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Troubleshoot Apache Kafka® consumer connections

Apache Kafka® consumers sometimes experience disconnections from a cluster node. On one hand, isolated occurrences are expected and well mitigated by the Apache Kafka® protocol, for example in case a partition leadership moved to a different node so the cluster remains available and balanced. On the other hand, repeating occurrences often raise concerns as they may impact consumer lag, and cluster performance. This article provides guidance to better identify and solve related issues.

What is observed

The client behaviour may vary depending on the library and version (remind to keep it up-to-date) in use. A typical consumer disconnection log is as follows: [AdminClient] Node 3 disconnected. (org.apache.kafka.clients.NetworkClient:937).

On the server, the GroupCoordinator undertakes some consumer-group re-balancing activity, as for example: Member ABC has left group my-app through explicit LeaveGroup; client reason: the consumer unsubscribed from all topics ( or Timed out HeartbeatRequest.

What it means

As they are processing messages, consumer instances may break, fail to request more local resources or to complete their current task on time. In this case, they leave their group either explicitly or by missing to send a heartbeat to the cluster.

As a consequence, the partition assignments of the consumer leaving the group are automatically re-affected to other consumers of the group, if they exist.

Why it occurs now and never before

  • The consumer of a given topic A can get dropped because it relies on the same as another consumer leaving or joining the group, even if the later consumes a totally different topic B. Any rebalance triggered by any one consumer would still affect the other consumers in the group.
  • Although consumer heartbeat and message processing are to be executed by 2 different client threads, the machine (on which the consumer application runs) can get overloaded and so it cannot send a heartbeat to the group coordinator after (default: 3s) and before (default: 45s).
  • If the consumer logic consists in expensive transformations or synchronous API calls, then your average single message processing time can dramatically increase, as in the following example scenarios:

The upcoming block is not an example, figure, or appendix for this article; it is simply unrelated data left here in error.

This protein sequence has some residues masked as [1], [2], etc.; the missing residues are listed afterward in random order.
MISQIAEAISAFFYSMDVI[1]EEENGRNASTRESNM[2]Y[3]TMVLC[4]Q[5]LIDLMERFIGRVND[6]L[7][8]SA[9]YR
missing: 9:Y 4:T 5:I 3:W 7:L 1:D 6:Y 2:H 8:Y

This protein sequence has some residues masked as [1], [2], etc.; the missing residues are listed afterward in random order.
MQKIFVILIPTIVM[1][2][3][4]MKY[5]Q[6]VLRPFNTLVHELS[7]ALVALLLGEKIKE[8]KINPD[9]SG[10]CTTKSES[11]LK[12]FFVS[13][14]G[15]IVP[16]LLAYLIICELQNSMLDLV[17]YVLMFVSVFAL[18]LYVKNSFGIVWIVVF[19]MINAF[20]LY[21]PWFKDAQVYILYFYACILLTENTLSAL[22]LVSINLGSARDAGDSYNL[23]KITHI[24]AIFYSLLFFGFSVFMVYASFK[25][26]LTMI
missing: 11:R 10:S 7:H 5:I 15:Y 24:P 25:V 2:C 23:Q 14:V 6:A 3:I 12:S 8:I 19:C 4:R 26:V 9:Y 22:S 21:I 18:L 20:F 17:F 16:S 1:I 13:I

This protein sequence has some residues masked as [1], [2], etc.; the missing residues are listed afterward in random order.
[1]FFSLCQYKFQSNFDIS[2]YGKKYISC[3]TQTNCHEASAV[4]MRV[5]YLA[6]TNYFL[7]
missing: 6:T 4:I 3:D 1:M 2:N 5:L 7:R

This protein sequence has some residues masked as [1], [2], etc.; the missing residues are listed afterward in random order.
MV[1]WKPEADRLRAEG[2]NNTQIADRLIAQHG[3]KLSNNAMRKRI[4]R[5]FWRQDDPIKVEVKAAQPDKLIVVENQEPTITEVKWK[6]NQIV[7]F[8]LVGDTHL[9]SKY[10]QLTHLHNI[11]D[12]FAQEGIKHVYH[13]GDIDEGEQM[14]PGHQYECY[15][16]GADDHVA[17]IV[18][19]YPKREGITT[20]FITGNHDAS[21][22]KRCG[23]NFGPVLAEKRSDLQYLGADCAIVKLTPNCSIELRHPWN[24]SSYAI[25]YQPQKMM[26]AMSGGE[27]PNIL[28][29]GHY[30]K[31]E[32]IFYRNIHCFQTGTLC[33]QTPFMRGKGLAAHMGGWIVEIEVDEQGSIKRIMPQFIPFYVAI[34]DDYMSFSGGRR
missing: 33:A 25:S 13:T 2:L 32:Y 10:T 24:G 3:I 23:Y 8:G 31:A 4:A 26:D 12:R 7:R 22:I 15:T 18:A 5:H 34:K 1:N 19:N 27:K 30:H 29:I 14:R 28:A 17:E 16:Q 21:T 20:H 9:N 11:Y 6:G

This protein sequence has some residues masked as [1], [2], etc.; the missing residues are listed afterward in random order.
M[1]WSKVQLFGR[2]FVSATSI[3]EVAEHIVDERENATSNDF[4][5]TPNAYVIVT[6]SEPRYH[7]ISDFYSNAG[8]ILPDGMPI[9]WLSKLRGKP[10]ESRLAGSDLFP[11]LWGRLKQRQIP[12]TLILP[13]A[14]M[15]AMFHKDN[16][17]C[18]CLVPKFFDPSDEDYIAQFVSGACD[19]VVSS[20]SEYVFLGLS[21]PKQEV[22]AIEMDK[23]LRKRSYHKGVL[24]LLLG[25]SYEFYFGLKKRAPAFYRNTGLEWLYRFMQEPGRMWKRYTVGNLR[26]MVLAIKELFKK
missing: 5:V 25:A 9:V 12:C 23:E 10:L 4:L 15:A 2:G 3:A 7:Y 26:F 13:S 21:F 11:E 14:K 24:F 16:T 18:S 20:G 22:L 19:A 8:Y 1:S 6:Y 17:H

• The subsystem it depends on has an issue (ex. the destination server is not available).
    • The incoming message size increased.
  • If the consumer lag has grown enough so that the consumer now processes max.poll.records (default: 500), then your average batch processing time and resources can dramatically increase, with the following consequences:
    • The consumer may run out-of-memory, resulting in an application crash.
    • The is exceeded between polls, so the consumer sends a LeaveGroup-request to the coordinator rather than sending a heartbeat.

How to solve it

  • Make sure that your consumers are relying on a unique
  • It is generally a good idea to reduce max.poll.records or max.partition.fetch.bytes, and then monitor if the situation improves.
  • If it is required to stick to large batches (such as in windowing and data lake ingestion use-cases), then temporarily increasing might do the trick.
  • Remind that must be in the allowable range as configured in the broker configuration by and
  • It is recommended to configure to be no more than a third of This ensures that even if a heartbeat or two are lost over the transient network, then the consumer is still considered alive.
  • If the problem arose because of an increase in the volume of incoming messages, then we would advise to scale the consumer up/vertically or out/horizontally.

If the above didn't help you resolve your issue and you have further concerns or questions, feel free to contact Aiven support.